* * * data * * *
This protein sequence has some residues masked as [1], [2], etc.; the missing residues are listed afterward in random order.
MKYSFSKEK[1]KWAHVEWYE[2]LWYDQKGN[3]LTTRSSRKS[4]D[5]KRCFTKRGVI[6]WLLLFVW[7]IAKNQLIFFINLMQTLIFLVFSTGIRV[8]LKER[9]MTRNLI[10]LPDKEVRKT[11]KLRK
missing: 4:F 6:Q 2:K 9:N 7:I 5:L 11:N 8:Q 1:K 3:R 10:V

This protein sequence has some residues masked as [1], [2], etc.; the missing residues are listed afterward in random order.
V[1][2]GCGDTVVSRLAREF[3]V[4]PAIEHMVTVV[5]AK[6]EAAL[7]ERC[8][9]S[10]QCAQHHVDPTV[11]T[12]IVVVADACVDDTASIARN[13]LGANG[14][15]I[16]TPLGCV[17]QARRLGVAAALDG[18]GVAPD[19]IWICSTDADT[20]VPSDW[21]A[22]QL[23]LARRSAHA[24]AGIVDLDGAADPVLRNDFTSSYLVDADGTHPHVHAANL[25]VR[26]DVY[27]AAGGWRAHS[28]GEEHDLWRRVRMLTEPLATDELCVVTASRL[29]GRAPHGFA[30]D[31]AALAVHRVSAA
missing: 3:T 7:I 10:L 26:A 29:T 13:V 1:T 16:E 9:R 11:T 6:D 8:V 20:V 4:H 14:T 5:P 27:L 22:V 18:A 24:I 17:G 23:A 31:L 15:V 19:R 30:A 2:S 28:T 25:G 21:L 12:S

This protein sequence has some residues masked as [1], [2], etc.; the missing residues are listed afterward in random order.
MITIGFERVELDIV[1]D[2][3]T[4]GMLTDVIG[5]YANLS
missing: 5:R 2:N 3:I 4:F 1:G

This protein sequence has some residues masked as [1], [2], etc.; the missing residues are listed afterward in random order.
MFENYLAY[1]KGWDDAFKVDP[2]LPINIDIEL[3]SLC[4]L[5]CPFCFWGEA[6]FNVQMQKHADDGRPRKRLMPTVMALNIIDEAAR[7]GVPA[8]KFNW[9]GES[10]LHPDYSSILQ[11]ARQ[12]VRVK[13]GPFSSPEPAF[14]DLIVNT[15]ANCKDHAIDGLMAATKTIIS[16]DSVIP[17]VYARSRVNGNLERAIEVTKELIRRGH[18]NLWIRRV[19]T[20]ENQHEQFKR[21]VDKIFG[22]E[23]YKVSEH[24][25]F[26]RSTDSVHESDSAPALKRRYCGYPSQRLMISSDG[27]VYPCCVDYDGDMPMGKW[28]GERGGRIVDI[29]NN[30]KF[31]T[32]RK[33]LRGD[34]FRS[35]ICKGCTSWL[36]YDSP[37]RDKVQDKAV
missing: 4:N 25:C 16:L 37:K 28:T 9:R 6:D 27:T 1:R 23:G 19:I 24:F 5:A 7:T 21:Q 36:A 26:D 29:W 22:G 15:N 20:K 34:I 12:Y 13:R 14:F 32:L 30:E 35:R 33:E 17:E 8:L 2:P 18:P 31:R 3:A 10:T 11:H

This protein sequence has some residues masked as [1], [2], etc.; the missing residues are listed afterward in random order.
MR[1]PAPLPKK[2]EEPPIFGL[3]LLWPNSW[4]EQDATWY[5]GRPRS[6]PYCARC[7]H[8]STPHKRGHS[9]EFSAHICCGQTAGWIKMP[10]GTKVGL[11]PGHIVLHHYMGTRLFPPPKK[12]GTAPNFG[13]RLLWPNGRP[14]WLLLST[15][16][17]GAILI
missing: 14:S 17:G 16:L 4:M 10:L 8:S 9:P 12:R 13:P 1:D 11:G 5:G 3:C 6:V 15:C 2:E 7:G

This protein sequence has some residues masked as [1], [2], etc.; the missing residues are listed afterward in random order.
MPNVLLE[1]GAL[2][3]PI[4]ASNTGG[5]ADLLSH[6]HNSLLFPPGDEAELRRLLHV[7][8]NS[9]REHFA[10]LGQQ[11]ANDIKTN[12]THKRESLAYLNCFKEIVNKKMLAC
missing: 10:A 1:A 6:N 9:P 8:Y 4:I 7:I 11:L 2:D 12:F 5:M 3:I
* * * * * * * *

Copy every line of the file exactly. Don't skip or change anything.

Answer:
This protein sequence has some residues masked as [1], [2], etc.; the missing residues are listed afterward in random order.
MKYSFSKEK[1]KWAHVEWYE[2]LWYDQKGN[3]LTTRSSRKS[4]D[5]KRCFTKRGVI[6]WLLLFVW[7]IAKNQLIFFINLMQTLIFLVFSTGIRV[8]LKER[9]MTRNLI[10]LPDKEVRKT[11]KLRK
missing: 4:F 6:Q 2:K 9:N 7:I 5:L 11:N 8:Q 1:K 3:R 10:V

This protein sequence has some residues masked as [1], [2], etc.; the missing residues are listed afterward in random order.
V[1][2]GCGDTVVSRLAREF[3]V[4]PAIEHMVTVV[5]AK[6]EAAL[7]ERC[8][9]S[10]QCAQHHVDPTV[11]T[12]IVVVADACVDDTASIARN[13]LGANG[14][15]I[16]TPLGCV[17]QARRLGVAAALDG[18]GVAPD[19]IWICSTDADT[20]VPSDW[21]A[22]QL[23]LARRSAHA[24]AGIVDLDGAADPVLRNDFTSSYLVDADGTHPHVHAANL[25]VR[26]DVY[27]AAGGWRAHS[28]GEEHDLWRRVRMLTEPLATDELCVVTASRL[29]GRAPHGFA[30]D[31]AALAVHRVSAA
missing: 3:T 7:I 10:L 26:A 29:T 13:V 1:T 16:E 9:R 11:T 6:D 8:V 20:V 4:H 14:T 5:P 27:L 22:V 18:A 24:I 17:G 23:A 31:L 15:V 19:R 30:A 2:S 28:T 25:G 21:L 12:S

This protein sequence has some residues masked as [1], [2], etc.; the missing residues are listed afterward in random order.
MITIGFERVELDIV[1]D[2][3]T[4]GMLTDVIG[5]YANLS
missing: 5:R 2:N 3:I 4:F 1:G

This protein sequence has some residues masked as [1], [2], etc.; the missing residues are listed afterward in random order.
MFENYLAY[1]KGWDDAFKVDP[2]LPINIDIEL[3]SLC[4]L[5]CPFCFWGEA[6]FNVQMQKHADDGRPRKRLMPTVMALNIIDEAAR[7]GVPA[8]KFNW[9]GES[10]LHPDYSSILQ[11]ARQ[12]VRVK[13]GPFSSPEPAF[14]DLIVNT[15]ANCKDHAIDGLMAATKTIIS[16]DSVIP[17]VYARSRVNGNLERAIEVTKELIRRGH[18]NLWIRRV[19]T[20]ENQHEQFKR[21]VDKIFG[22]E[23]YKVSEH[24][25]F[26]RSTDSVHESDSAPALKRRYCGYPSQRLMISSDG[27]VYPCCVDYDGDMPMGKW[28]GERGGRIVDI[29]NN[30]KF[31]T[32]RK[33]LRGD[34]FRS[35]ICKGCTSWL[36]YDSP[37]RDKVQDKAV
missing: 4:N 25:C 16:L 37:K 28:T 9:R 6:D 27:T 1:R 23:G 19:I 24:F 5:A 7:T 21:Q 36:A 26:D 29:W 22:G 15:N 20:K 34:I 12:Y 13:R 14:F 32:L 30:E 35:R 33:E 17:E 8:L 2:P 18:P 31:R 3:A 10:T 11:H

This protein sequence has some residues masked as [1], [2], etc.; the missing residues are listed afterward in random order.
MR[1]PAPLPKK[2]EEPPIFGL[3]LLWPNSW[4]EQDATWY[5]GRPRS[6]PYCARC[7]H[8]STPHKRGHS[9]EFSAHICCGQTAGWIKMP[10]GTKVGL[11]PGHIVLHHYMGTRLFPPPKK[12]GTAPNFG[13]RLLWPNGRP[14]WLLLST[15][16][17]GAILI
missing: 14:S 17:G 16:L 4:M 10:L 8:S 9:P 12:R 13:P 1:D 11:G 5:G 3:C 6:V 15:C 2:E 7:G

This protein sequence has some residues masked as [1], [2], etc.; the missing residues are listed afterward in random order.
MPNVLLE[1]GAL[2][3]PI[4]ASNTGG[5]ADLLSH[6]HNSLLFPPGDEAELRRLLHV[7][8]NS[9]REHFA[10]LGQQ[11]ANDIKTN[12]THKRESLAYLNCFKEIVNKKMLAC
missing: 10:A 1:A 6:N 9:P 8:Y 4:I 7:I 11:L 2:D 12:F 5:M 3:I